Thursday, July 28, 2011

"Religion is for those who don’t want to go to hell. Spirituality is for those who have already been there.”

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Fr John Bauer
Rector, Basilica St. Mary

An acquaintance, who is involved in a 12 step program, often quotes these words whenever the topic of religion/church comes up. Now I am not naïve enough to believe that organized religion is everyone’s cup of tea. I say this because studies show there has been a dramatic decline in membership and/or attendance at most mainline Christian Churches. At the same time there has been an increase in the number of people who are joining various groups/activities that could loosely be gathered under the heading of “spiritual.” I believe, though, that it is a mistake to set up a dichotomy between religion and spirituality, as though a person can be one or the other, but not both. They both have an important place and serve an important need.

One of the things that religion does best is to give us a perspective and a creed by which to live. It also offers a community that both supports and corrects us. Certainly these things can be found outside of organized religion, but organized religion has been doing them well for centuries. At its worst, religion can become a hollow and sterile set of rubrics and rules that doesn’t engage or involve the individual at a deep level or help them to grow in their relationship with God.

Spirituality on the other hand, offers a direction/stance toward life, and often an intentional way to live. Spirituality invites people to look beyond the surface to a deeper level of life and living. At its best, spirituality encourages people to take their relationship with God seriously and challenges them to make it a priority in their life. (Of course, religion also offers these things, but sometimes they get lost amidst the conventions of a particular religion.) At its worst, spirituality can be reduced to the latest trend that focuses exclusively on the self, with no reference to a higher power.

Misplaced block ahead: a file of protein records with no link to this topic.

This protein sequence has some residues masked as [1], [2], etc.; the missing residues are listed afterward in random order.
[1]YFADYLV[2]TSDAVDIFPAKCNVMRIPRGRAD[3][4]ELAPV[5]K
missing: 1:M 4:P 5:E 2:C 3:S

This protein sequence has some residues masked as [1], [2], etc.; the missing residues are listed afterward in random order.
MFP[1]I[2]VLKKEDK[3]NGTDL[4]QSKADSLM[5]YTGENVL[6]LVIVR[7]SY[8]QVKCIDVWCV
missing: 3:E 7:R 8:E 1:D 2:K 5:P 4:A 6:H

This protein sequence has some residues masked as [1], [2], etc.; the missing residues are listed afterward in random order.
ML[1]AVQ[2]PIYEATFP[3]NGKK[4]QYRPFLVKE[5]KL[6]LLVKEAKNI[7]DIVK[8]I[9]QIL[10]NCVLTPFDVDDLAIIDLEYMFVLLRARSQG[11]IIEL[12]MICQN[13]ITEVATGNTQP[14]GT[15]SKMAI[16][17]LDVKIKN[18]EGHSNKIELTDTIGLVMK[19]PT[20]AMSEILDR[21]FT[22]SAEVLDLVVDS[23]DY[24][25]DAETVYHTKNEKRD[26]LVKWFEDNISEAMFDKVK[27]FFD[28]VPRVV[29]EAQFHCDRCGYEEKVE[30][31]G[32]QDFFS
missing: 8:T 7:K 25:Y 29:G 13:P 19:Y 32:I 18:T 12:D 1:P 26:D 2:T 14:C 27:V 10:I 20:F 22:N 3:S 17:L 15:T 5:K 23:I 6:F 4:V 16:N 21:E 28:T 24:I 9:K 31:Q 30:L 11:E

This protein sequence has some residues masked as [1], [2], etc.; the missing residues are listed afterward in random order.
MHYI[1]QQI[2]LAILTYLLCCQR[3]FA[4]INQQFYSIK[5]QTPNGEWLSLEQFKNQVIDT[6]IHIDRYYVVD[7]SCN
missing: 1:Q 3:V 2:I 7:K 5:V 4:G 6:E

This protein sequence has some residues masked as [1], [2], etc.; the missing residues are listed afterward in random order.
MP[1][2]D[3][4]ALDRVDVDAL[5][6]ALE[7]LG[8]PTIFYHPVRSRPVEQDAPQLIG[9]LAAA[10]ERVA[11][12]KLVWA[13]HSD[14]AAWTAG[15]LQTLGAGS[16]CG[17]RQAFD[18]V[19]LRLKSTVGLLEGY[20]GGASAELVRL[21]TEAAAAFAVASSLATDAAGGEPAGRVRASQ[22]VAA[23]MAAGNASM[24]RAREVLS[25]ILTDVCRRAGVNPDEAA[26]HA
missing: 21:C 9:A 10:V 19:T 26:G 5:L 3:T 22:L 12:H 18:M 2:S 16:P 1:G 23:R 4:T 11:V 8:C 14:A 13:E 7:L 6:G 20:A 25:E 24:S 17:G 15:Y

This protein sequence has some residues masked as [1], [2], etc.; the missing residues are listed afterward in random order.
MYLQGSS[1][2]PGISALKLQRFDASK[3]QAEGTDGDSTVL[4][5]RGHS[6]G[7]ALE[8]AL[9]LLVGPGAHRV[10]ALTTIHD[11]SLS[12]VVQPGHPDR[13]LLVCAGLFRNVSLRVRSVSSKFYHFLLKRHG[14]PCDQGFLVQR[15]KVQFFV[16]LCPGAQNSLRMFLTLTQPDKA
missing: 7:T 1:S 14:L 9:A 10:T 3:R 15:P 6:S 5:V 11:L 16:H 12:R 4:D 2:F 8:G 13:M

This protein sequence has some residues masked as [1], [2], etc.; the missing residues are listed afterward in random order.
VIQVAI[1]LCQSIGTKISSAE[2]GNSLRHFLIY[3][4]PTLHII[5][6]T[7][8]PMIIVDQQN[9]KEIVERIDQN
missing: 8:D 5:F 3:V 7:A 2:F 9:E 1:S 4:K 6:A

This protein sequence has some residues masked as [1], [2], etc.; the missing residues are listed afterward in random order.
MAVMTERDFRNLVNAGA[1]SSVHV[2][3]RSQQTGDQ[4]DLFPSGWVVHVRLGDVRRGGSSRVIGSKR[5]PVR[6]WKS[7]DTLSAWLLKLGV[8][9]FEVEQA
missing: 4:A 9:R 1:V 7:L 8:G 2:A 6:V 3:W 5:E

I believe we need both religion and spirituality in our lives. We need religion to provide the underpinnings and the superstructure for our spiritual lives. We need it to keep us from going off the rails and thinking only of ourselves. Most importantly, though, we need religion because it offers us those things that we can’t provide for ourselves, e.g., formal worship, a community of faith and a tradition of service. On the other hand, we need spirituality because it helps personalize religion and our relationship with God. It reminds us that we need to take seriously our responsibility to develop our relationship with God. Ideally, religion and spirituality work together to help us develop as persons as well as to grow in our relationship with God.

Perhaps the reason there has been a decline in mainline Christian Churches is that they have lost focus on the important and necessary fact that we are all called to a personal and intimate relationship with God. This is what the spiritual life is all about. To the extent that any religion isn’t working to foster the spiritual growth of its members, it shouldn’t be surprising that that religion is losing both members and vitality. Weekly Musings


Comment:

I just heard this on the radio. There are two kinds of church members. The Pillars. We all know them. They join, contribute and support all the ministries of the parish.

Then there are the "Caterpillars." They slither in and out each week and nobody ever knows their name.

They obey the bare minimum of the Third Comandment and only some of the Six Commandments (Precepts) of the Church. (I see they slipped a seventh one in there. Betcha you didn't know that either!).


Which one are you?
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